The print headline on Jeremy Smith’s letter responding to Walter Eno – “Three weeks quarantine isn’t too much to demand” (Dec. 4) – misrepresents Smith’s point.

Smith was saying that for members of the military, three weeks quarantine was insignificant when compared to being ordered into combat, or to suit up to battle Ebola. Not so for everybody.

The point is that military members are already constrained in their freedom by their employment, “to obey the orders,” as their oath goes. Civilians are not; thereby, they are entitled by our Constitution to greater liberty – the same liberty Walter Eno so vigorously (and frequently) defends in letters to the editor.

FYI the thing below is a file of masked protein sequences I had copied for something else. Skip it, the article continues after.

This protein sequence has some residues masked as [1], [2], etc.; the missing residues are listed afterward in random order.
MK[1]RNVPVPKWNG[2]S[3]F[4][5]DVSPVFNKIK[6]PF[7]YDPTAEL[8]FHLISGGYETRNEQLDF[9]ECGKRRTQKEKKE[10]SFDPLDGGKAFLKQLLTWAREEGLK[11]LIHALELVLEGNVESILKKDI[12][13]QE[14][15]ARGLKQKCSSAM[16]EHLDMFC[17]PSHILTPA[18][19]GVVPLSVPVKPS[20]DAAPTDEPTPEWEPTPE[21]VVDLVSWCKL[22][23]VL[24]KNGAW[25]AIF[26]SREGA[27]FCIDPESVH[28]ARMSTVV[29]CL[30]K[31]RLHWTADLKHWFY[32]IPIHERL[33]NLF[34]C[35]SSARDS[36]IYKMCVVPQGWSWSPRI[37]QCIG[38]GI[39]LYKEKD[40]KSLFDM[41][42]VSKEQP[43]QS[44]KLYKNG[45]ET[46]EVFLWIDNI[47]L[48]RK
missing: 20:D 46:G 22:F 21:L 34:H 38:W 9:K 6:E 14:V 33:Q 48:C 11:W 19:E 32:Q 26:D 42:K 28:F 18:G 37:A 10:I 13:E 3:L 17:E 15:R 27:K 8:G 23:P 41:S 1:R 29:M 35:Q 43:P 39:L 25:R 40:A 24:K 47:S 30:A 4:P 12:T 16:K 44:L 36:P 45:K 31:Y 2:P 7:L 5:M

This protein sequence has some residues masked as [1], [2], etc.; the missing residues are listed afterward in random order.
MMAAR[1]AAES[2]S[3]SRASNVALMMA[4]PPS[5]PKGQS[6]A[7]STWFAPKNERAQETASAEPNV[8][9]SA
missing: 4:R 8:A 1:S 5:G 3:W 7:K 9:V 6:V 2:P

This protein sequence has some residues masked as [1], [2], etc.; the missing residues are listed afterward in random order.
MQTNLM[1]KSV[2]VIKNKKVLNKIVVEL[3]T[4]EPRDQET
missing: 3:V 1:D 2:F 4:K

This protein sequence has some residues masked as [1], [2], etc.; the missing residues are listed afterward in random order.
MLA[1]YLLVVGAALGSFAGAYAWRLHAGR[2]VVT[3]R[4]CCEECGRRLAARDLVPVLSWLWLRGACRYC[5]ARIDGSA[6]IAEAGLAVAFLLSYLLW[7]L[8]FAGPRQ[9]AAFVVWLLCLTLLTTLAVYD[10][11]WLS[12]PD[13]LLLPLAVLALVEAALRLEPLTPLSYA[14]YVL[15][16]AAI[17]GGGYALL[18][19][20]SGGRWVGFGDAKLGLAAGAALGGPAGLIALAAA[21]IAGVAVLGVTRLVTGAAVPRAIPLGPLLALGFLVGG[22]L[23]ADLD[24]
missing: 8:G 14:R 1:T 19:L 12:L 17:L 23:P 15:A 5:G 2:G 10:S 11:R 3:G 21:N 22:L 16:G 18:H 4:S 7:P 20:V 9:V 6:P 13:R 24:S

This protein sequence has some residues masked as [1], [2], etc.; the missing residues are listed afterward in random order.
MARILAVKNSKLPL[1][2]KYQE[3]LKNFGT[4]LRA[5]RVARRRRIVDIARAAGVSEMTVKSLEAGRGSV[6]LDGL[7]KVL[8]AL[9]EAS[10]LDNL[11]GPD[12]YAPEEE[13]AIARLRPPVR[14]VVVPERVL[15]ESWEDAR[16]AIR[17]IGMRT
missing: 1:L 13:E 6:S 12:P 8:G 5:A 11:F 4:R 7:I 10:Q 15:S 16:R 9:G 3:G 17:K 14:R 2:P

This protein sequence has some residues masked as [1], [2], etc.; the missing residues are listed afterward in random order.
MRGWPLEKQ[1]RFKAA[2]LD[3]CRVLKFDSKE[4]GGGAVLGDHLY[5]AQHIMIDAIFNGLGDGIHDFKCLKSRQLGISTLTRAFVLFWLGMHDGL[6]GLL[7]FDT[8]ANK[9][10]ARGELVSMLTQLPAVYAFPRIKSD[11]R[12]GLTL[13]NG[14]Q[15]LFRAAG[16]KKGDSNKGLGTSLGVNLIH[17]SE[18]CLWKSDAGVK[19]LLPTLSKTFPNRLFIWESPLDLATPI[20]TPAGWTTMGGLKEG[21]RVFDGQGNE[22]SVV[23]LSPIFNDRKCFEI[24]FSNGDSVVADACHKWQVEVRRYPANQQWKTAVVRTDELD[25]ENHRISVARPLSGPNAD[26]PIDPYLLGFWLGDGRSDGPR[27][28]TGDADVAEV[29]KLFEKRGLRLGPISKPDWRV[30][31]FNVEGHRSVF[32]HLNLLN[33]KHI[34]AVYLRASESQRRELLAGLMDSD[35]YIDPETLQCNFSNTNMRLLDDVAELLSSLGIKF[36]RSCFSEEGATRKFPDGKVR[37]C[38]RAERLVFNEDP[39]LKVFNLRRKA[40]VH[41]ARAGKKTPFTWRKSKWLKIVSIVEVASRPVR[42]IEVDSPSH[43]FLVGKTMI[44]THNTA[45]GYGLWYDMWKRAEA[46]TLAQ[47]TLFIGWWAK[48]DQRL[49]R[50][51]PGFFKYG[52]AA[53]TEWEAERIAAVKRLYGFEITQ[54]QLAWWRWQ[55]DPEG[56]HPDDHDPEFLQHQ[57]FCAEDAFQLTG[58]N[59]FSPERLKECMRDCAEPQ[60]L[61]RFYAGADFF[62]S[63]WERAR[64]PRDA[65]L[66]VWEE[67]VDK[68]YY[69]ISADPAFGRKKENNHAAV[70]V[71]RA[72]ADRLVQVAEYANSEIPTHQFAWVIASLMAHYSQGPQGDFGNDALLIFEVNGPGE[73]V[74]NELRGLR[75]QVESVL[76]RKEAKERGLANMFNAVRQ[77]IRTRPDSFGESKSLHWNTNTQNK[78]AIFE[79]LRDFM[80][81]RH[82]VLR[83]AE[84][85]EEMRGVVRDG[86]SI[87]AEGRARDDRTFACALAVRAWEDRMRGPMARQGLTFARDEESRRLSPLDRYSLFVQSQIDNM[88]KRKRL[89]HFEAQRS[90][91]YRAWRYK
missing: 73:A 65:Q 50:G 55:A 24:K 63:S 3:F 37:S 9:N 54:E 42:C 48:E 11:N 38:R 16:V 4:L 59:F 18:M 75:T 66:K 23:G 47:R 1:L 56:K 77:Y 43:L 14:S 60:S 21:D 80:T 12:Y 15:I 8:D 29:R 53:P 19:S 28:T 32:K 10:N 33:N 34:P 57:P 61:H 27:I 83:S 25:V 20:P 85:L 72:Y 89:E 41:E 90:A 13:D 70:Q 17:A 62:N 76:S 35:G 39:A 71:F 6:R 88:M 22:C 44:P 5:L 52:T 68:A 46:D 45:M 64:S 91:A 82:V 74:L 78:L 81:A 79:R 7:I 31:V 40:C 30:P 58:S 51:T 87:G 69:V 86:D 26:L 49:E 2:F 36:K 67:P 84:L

And while I am usually opposed to retired military officers appending their rank to letters, as if to give greater credibility to what are simply their opinions, I am a retired military officer.

My appreciation of the constraints placed on the individual by military service was earned – not that I didn’t quarrel with it, at times. (In that vein, and for what it’s worth, I think the generals were wrong in the quarantine of soldiers in this instance.)

Karl Smith